Tyler Durden's picture

Guest Post: Things That Are More Important Than Facebook





The story of Facebook’s disappointing IPO is a gripping tale, and it holds some valuable lessons. But it concerns an event that has already happened. Forget Facebook — there are far more interesting events in play and that will affect you, if only at the margins. They haven’t happened yet, and they may not happen at all. But if they do, you’d sure as hell better have a plan.

 


Phoenix Capital Research's picture

I Just Got Back From the EU... and It's Worse Than You Imagined





 

The situation in Europe is bad...  How BAD? Well, France, Spain, and Germany have ALL implemented border controls. That's not a typo. Spain, France, and Germany can each close their borders for up to 30 days at any point if they so choose. Why are they doing this? Because they know that when the stuff hits the fan and the EU collapses (which it will in the next few months) people are going to attempt to flee with their money... so they have made it so that no one can get it... and no one can get out. 

 


Tyler Durden's picture

Guest Post: What Austerity?





By mainstream media accounts, the presidential election in France and parliamentary elections in Greece on May 6 were overwhelming verdicts against “austerity” measures being implemented in Europe. There is only one problem. It is a lie. First off, austerity was never really tried. Not really. In France for example, according to Eurostat, annual expenditures have actually increased from €1.095 trillion to €1.118 trillion in 2011. In fact spending has increased every single year for the past decade. The debt there increased too from €1.932 trillion €1.987 trillion last year, just as it did every year before. Real “austere”. The French spent more, and they borrowed more. The deficit in France did decrease by about €34 billion in 2011, but that was largely because of a €56.6 billion surge in tax revenues. Again, there were no spending cuts. Zero. Yet incoming socialist president François Hollande claimed after his victory over Nicolas Sarkozy that he would bring an end to this mythical austerity: “We will bring back Europe on a track for jobs, growth and the future… We’re no longer doomed to austerity.” This is just a willful, purposeful distortion. What the heck is he talking about? Certainly not France.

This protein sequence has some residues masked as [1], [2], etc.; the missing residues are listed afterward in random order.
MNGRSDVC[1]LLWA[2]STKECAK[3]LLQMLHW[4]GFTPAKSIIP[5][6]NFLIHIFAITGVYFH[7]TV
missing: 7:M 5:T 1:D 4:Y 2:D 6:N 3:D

Tyler Durden's picture

Economic Alert: If You’re Not Worried Yet…You Should Be





There are some people who also believe that the private Federal Reserve with the Treasury in tow has the ability to prolong the worst symptoms of the collapse indefinitely, or at least, until they have long since kicked the bucket and don’t have to worry about it anymore (the ‘pay-it forward to our grandkids’ crowd) .  I can say with 100% certainty that most of us will live to see the climax of the breakdown, and that this breakdown is about to enter a more precarious state before the end of this year.  You can only stretch a sun-boiled rubber band so far before it snaps completely, and America’s financial elasticity has long been melted away.  A pummeling hailstorm of news items and international developments have made the first half of 2012 almost impossible to track and analyze.  The frequency at which negative information has surfaced is almost dizzying.  However, a pattern and a recognizable motion are beginning to take shape, and, I believe, a loose timeline is beginning to form.